|Publication number||US7710463 B2|
|Application number||US 11/345,708|
|Publication date||4 May 2010|
|Filing date||2 Feb 2006|
|Priority date||9 Aug 1999|
|Also published as||US7015954, US7277118, US20020122113, US20060125921|
|Publication number||11345708, 345708, US 7710463 B2, US 7710463B2, US-B2-7710463, US7710463 B2, US7710463B2|
|Inventors||Jonathan T. Foote|
|Original Assignee||Fuji Xerox Co., Ltd.|
|Export Citation||BiBTeX, EndNote, RefMan|
|Patent Citations (126), Non-Patent Citations (39), Referenced by (28), Classifications (37), Legal Events (1)|
|External Links: USPTO, USPTO Assignment, Espacenet|
This application is a divisional of application Ser. No. 09/989,638 entitled METHOD AND SYSTEM FOR COMPENSATING FOR PARALLAX IN MULTIPLE CAMERA SYSTEMS, filed Nov. 20, 2001, inventor Jonathan T. Foote, which is a continuation-in-part of application Ser. No. 09/370,406 entitled “AUTOMATIC VIDEO SYSTEM USING MULTIPLE CAMERAS” filed Aug. 9, 1999, inventors Jonathan T. Foote, Subutai Ahmad and John Boreczky.
A portion of the disclosure of this patent document contains material which is subject to copyright protection. The copyright owner has no objection to the facsimile reproduction by anyone of the patent document or the patent disclosure, as it appears in the Patent and Trademark Office patent file or records, but otherwise reserves all copyright rights whatsoever.
This invention relates to video systems and composition of multiple digital images. The invention is more particularly related to the composition of multiple digital images each captured by an individual camera of a camera array, and to a method and system for warping and combining at least portions of images so that a single image can be produced without seams or object disparity.
Remote and locally located cameras typically include devices for camera control. Devices include stepping motors or other mechanisms configured to point the camera or an image capturing device toward a scene or point of interest. Examples include teleconferencing applications, surveillance cameras, security cameras, cameras that are remotely controlled, activated by motion, light or other stimuli, remote sensing cameras such as those placed on robotic means (examples including those used in space exploration, deep sea diving, and for sensing areas or scenes to dangerous or inaccessible for normal camera operations (inside nuclear reactor cores, inside pipes, police cars, or law enforcement robotics, for example).
Normally, cameras are manually operated by a human operator on site, or remotely controlling the camera via a steering input (joystick or mouse, for example). In the case of remotely steered cameras, steering inputs generally activate a control program that sends commands to a stepping motor or other control device to steer a camera toward an object, item, or area of interest. General zooming functions of the camera may also be activated either on site or remotely.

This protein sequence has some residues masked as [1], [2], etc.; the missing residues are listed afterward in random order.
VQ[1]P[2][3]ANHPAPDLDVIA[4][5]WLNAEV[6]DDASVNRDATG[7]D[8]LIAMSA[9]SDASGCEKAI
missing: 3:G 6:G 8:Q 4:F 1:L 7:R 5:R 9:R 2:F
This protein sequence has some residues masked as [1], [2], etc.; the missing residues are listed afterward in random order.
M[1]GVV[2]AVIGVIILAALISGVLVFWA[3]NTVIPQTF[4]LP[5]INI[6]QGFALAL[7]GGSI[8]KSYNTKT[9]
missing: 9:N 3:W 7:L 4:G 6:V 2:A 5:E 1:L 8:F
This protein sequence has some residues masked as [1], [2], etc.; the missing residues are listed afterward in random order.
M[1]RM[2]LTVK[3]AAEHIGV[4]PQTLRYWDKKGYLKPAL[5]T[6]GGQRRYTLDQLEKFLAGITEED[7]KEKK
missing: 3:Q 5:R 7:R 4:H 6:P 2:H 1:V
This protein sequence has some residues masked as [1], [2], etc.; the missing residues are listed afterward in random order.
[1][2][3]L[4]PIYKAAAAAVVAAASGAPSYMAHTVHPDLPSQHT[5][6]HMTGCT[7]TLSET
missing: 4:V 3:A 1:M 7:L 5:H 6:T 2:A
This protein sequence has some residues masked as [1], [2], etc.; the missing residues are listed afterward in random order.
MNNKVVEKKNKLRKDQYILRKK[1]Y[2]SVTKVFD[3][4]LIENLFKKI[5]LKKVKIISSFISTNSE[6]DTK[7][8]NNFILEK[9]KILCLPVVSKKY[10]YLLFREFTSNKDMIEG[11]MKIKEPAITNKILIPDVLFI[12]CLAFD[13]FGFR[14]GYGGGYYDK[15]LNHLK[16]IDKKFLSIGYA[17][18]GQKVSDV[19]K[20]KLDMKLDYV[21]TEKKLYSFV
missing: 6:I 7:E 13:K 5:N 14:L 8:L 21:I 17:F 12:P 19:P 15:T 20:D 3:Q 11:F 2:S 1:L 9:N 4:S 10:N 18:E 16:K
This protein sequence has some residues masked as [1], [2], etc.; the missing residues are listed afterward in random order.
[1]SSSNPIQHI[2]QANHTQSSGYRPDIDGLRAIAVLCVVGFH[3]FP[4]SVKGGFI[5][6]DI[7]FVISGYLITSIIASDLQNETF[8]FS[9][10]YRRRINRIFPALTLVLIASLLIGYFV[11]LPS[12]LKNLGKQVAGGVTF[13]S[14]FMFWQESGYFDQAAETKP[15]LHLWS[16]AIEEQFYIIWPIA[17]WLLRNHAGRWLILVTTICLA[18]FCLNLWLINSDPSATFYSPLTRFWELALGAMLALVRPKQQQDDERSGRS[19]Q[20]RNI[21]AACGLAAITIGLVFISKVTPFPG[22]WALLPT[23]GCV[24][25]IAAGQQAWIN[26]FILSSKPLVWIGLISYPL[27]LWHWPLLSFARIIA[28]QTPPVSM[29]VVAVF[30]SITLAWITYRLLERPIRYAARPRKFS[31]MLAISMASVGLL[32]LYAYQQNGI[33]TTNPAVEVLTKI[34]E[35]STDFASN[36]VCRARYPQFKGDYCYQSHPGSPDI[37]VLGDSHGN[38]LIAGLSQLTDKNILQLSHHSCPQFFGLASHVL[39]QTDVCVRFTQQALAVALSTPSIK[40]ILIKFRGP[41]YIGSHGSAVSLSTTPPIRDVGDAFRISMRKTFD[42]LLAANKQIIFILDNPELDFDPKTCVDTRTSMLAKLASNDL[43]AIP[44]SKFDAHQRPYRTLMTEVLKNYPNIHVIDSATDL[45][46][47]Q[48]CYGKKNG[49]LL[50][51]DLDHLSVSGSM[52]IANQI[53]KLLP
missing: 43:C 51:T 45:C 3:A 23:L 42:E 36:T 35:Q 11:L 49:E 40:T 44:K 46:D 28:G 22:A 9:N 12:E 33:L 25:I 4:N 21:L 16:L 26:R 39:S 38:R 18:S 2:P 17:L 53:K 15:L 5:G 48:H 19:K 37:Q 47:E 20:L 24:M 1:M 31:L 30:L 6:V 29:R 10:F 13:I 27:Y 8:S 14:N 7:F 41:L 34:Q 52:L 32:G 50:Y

In the case of teleconferencing applications (meetings, lectures, etc.), a variable angle camera with a mechanical tilt, pan, focal length, and zoom capability is normally used. Such devices generally require a human operator to orient, zoom, and focus a video or motion picture camera. In some cases, conference participants may be required to activate a specific camera or signal attention of a camera configured to zoom in or focus on selected areas of a conference room.
Multiple cameras have been utilized in a number of applications. For example, Braun et al., U.S. Pat. No. 5,187,571, “TELEVISION SYSTEM FOR DISPLAYING MULTIPLE VIEWS OF A REMOTE LOCATION,” teaches an NTSC camera array arranged to form an aggregate field, and Henley, U.S. Pat. No. 5,657,073, “SEAMLESS MULTI-CAMERA PANORAMIC IMAGING WITH DISTORTION CORRECTION AND A SELECTABLE FIELD OF VIEW,” teaches a system for production of panoramic/panospheric output images.
Applications for multiple or steerable cameras include teleconferencing systems that typically direct a camera toward a speaker who is then broadcast to other teleconference participants. Direction of the camera(s) can be performed manually, or may utilize a tracking mechanism to determine a steering direction. Some known tracking mechanisms include, Wang et al., “A Hybrid Real-Time Face Tracking System,” in Proc. ICASSP '98, and, Chu, “Superdirective Microphone Array for a Set-Top Videoconferencing System,” In Proc. ICASSP '97.
However, technical challenges and costs have prevented such systems from becoming common and in wide spread use.
Systems attempting to integrate multiple images have failed to meet the needs or goals of users. For example, McCutchen, U.S. Pat. No. 5,703,604, “IMMERSIVE DODECAHEDRAL VIDEO VIEWING SYSTEM,” teaches an array of video cameras arrayed in a dodecahedron for a complete spherical field of view. Images are composed at the receiving end by using multiple projectors on a hemispherical or spherical dome. However, the approach taught in McCutchen will suffer problems at image boundaries, as the multiple images will not register perfectly and result in obvious “seams.” Additionally, object disparity may result due to combining overlapping images taken from multiple cameras.